Portsmouth's Defences and the Threat of Invasion in 1852

Throughout the 1850s and 60s there was a body of opinion in England that the French under their Emperor Napolean III was preparing to invade the nation. This culminated in the construction of a powerful defensive wall, in the form of sea and land forts around Portsmouth at enormous expense to the country. Known as Palmerston's Folly, the threat of invasion was real inasmuch these events sometimes occur without deliberate intent and the necessary factors for such an occasion certainly existed. As an early example of the panic being spread across the country we reprint below an article that appeared in the Hampshire Telegraph on December 11th 1852.


A pamphlet with, the above title, written by James Ferguson, Esq., and just published by Murray, of Albemarle Street, deserves the most serious attention not only of military men, but of the public also, especially at a time when our national defences are occupying so large a portion of public attention. Mr. Ferguson has always devoted himself to the study of fortification, and is the author of an "Essay on a proposed system of Fortification, with hints for its application to our National Defences" published in 1849; and of such importance was this essay deemed by Lieut. Col. Adams, Professor of Fortification at the Royal Military College at Sandhurst, that the Lieutenant Colonel delivered a lecture this season at the United Services Institution, wholely directed to its consideration. The Pamphlet just now presented, and before us, will be read with stirring interest throughout; we must, however, be content for the present with giving only the following extracts from it:-
There are two modes by which Portsmouth may be attacked - first, by a hostile fleet passing the batteries and entering the harbour; the second, by landing troops and storming the land defences.
The former is the one we shall consider first. It could scarcely be effected by sailing ships, it would require a strong leading southerly wind, which could largely be depended upon or obtained without the chance of waiting so long for it as to afford time for such preparations of defence being made as would render success extremely doubtful. Nor could it be affected by paddle-wheel steamers, as their broadside armament is so powerless; and the batteries are singularly well placed for hitting or disabling their paddles or those parts of their machinery necessarily above water. But it could be attempted by screw line-of-battle ships; and if I am not very much mistaken, with every prospect of success. The French now possess four such ships - the Napolean, the Charlemagne, the Austerlitz and the Jean Bart, and are understood to be building others. These vessels carry from 90 to 100 guns of the heaviest calibre, and though the speed of the Napolean is probably not so great as reported - thirteen to fifteen knots per hour - they are all equal to at least ten knots per hour in smooth water, and with a flood tide in the springs, both of which they could easily command.
At this rate of speed about ten minutes would elapse from the time when the first came within effective reach of the guns of Southsea Castle till they were safely passed all danger and anchored inside the harbour.
During one half of that time the only guns that could reach them are those of Southsea Castle; for the remainder they would be under the fire of the more formidable batteries of the town.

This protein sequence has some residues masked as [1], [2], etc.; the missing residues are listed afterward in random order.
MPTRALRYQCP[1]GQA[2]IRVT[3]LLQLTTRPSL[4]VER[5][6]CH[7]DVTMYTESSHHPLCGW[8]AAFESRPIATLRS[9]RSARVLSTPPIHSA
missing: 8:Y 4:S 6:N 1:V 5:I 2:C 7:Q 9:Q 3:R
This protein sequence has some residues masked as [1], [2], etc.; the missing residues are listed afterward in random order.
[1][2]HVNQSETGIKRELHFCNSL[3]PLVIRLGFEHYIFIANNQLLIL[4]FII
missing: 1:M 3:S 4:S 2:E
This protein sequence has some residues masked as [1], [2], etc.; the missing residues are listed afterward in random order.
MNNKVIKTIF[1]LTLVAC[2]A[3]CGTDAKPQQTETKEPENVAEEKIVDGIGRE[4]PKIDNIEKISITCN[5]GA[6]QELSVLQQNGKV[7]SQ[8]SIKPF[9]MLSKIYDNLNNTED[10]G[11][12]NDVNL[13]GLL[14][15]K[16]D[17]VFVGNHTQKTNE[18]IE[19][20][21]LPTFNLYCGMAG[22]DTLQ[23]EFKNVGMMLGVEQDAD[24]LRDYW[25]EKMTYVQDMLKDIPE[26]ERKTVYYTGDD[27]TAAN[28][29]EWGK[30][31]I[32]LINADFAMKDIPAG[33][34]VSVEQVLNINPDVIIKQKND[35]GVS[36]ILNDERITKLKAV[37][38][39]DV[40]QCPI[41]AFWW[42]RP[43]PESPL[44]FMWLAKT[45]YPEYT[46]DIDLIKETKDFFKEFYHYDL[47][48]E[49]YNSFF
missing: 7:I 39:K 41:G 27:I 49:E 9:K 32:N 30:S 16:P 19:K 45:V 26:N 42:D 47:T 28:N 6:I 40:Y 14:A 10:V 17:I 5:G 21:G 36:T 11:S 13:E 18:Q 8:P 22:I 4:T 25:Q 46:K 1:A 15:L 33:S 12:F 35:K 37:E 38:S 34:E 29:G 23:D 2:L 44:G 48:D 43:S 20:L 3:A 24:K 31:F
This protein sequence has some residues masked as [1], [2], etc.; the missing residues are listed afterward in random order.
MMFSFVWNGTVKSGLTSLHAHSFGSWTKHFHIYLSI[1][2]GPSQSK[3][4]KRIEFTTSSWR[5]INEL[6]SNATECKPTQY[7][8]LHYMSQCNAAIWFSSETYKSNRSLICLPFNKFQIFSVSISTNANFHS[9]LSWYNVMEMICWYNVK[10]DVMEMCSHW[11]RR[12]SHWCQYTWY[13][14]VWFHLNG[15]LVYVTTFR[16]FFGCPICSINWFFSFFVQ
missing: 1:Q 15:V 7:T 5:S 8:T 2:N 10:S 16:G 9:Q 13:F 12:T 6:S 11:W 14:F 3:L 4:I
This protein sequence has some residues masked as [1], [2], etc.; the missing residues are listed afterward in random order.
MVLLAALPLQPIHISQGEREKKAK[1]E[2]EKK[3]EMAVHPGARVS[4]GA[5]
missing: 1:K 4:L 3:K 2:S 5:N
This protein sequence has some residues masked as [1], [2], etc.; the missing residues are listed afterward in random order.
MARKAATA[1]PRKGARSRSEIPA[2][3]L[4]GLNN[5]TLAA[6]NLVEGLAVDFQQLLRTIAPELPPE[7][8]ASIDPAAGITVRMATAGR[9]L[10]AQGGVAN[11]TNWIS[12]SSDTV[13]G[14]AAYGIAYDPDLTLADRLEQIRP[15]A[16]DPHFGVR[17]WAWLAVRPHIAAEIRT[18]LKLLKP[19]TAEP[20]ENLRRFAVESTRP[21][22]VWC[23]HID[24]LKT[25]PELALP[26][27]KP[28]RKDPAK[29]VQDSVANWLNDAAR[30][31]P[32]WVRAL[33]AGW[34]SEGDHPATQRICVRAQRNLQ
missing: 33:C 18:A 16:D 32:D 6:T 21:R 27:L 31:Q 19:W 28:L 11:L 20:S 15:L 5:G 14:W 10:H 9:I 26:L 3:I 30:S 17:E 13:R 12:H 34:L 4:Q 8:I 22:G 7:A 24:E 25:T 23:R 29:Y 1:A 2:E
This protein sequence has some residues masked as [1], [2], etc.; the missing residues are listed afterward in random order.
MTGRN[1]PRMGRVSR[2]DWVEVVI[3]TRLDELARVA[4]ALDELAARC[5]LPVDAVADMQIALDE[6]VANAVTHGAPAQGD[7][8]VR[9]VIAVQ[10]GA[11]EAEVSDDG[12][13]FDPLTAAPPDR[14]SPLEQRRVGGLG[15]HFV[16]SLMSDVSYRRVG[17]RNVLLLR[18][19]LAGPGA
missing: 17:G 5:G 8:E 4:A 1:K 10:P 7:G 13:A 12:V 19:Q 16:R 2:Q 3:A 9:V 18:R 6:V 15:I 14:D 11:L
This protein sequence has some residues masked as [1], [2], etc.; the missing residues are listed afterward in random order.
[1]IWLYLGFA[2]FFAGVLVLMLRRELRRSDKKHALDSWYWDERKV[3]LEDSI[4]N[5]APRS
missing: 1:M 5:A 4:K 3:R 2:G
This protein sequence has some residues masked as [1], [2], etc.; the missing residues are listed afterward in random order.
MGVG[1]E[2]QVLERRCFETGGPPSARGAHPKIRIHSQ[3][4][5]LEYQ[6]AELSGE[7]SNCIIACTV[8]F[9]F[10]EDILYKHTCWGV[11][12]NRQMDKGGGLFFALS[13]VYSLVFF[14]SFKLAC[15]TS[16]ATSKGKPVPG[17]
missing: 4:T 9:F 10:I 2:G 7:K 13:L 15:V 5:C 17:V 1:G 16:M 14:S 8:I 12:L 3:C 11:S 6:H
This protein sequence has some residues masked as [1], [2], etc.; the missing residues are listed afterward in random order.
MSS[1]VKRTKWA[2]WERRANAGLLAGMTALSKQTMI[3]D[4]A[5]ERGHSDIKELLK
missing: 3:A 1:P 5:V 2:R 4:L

The question is, what damage could be done to them in this time? Let us follow the course of the leading ships a little more closely and perhaps we may be able to judge.
The first obstacle is Southsea Castle, within 600 yards of which the vessel must pass. This fortress was built by Henry VIII, and consists of a tall square tower or keep, of which three of four small guns are mounted; on each side of this is a semicircular wing carrying three or four more guns, looking over a weak and insignificant parapet; and outside the ditch there is one gun on the right flank, and three on the left - on traversing platform looking over an earthen glacis; these four being the only really effective guns in the fortress. As before stated, a vessel would be under fire of the Castle rather more than six minutes, but it is only when immediately in front, that more than half of its guns could be brought to bear on the vessel at any one time. If she were at anchor in front and attempt to play at long bowls with the fort, she might, it is true, receive some heavy blows; but she could afford to disregard the fire of four or five small guns till immediately opposite, when, approaching as near as soundings will permit, one broadside would probably finish the defences of Southsea Castle for ever. The guns, except four, being wholly surrounded by masonry of a very second-class order, the splinters would probably dismount every gun, even if it were not actually struck, and kill or wound the garrison to such an extent as would render it a very easy task for the second ship to complete what her consort had begun; for even the guns outside are jammed so closely to one another, that it is almost impossible they should escape.
Having passed this danger, the ship would next come within range of five guns mounted on the ravelin to the left of King's Bastion, and as many on a fleche to the right of it; the direction of the former is best, but it is distant; and as the ship need never come within 800 yards of it, every shot would not tell, and in less than three minutes it is shut out of view; while, owing to the confined space in which the guns are placed, a broadside would do it considerable damage. The fleche only sees the vessel, end on, till its embrasures prevent the guns seeing her at all.